WASHINGTON -- A power outage can be expensive, depending on how much perishable food you have to lose.
Food in your fridge must stay below 40 degrees for it to be safe to eat, according to the USDA's Food Safety and Inspection Service.
So if the power goes out, every time you sneak into the fridge for a yogurt or a cold drink - even if you close the door quickly - you could be letting out precious air. If you keep your fridge closed, the food inside it will hold for four hours, according to the USDA website.
If your freezer is full, the food will last for 2 days. A half-full freezer will hold for one day.
Put perishable food in a cooler and pour ice on it, or secure it and put it outside, to keep your food and the money you spent from going to waste.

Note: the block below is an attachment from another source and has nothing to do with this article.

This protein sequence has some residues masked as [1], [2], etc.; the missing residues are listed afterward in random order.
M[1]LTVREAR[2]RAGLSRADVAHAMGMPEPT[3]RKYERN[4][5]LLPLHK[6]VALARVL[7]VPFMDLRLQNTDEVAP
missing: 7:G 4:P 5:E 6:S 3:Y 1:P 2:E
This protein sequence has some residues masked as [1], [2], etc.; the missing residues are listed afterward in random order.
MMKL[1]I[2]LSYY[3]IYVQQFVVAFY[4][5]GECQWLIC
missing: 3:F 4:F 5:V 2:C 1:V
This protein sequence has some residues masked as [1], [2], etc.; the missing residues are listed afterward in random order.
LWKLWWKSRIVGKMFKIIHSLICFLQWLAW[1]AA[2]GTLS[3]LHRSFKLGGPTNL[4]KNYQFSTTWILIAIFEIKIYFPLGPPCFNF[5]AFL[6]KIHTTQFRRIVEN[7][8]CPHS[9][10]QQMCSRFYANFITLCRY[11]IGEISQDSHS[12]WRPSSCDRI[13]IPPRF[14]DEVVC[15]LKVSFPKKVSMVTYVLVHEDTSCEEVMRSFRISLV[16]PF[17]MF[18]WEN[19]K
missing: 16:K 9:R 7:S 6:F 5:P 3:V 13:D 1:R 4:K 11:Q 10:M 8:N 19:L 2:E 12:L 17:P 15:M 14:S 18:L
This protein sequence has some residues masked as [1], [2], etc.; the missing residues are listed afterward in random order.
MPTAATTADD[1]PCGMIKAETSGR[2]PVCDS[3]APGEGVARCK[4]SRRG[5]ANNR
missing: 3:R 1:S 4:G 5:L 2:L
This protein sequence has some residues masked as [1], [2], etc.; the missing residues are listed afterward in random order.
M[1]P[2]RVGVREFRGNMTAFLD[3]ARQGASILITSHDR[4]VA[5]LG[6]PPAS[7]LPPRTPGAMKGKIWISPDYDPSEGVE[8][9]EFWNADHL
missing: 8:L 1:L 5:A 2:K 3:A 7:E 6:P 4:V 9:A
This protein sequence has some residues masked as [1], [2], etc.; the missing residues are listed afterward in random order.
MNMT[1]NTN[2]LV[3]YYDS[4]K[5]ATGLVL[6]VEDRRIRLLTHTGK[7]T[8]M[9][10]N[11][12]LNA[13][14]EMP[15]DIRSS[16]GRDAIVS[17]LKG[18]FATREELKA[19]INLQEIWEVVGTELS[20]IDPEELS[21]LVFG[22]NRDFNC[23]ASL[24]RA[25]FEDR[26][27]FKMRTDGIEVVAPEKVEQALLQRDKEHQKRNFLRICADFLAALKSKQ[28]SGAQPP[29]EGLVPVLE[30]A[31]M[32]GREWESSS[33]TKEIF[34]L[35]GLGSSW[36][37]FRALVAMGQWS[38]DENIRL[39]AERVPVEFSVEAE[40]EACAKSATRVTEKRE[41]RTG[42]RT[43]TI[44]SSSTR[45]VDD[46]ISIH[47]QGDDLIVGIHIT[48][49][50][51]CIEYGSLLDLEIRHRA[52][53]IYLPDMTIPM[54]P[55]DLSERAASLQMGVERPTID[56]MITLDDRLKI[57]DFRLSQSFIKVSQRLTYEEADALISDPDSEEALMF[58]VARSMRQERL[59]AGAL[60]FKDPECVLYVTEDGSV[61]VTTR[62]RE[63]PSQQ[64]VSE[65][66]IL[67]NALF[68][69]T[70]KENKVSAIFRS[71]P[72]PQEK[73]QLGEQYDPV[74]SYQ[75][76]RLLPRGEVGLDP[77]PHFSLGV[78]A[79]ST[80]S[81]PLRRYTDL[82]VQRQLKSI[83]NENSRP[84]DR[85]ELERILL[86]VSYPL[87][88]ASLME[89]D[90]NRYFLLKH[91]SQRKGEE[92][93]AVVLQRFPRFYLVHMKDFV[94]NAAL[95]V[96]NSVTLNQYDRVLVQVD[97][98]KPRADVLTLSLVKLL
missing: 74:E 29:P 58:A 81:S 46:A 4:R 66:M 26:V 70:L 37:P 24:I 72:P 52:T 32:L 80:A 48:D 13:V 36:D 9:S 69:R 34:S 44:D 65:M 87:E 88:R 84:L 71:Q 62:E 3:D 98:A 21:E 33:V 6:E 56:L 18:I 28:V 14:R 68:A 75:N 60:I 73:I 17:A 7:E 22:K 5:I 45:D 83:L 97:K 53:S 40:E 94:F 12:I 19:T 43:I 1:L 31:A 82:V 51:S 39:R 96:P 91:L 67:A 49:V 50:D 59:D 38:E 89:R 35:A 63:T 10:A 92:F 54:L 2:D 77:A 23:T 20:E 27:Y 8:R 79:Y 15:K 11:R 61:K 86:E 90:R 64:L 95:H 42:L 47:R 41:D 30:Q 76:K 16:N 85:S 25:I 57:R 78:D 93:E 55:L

Look up specific temperatures for food safety and get common questions answered on the USDA's food safety page.
Watch the USDA video here:
The agency suggests following these steps in a weather emergency:
- Check the temperature inside of your refrigerator and freezer. Discard any perishable food (such as meat, poultry, seafood, eggs or leftovers) that has been above 40°F for two hours or more.
- Check each item separately. Throw out any food that has an unusual odor, color or texture or feels warm to the touch.
- Check frozen food for ice crystals. The food in your freezer that partially or completely thawed may be safely refrozen if it still contains ice crystals or is at 40 degrees or below.
- Never taste food to decide whether it's safe.
- When in doubt, throw it out.
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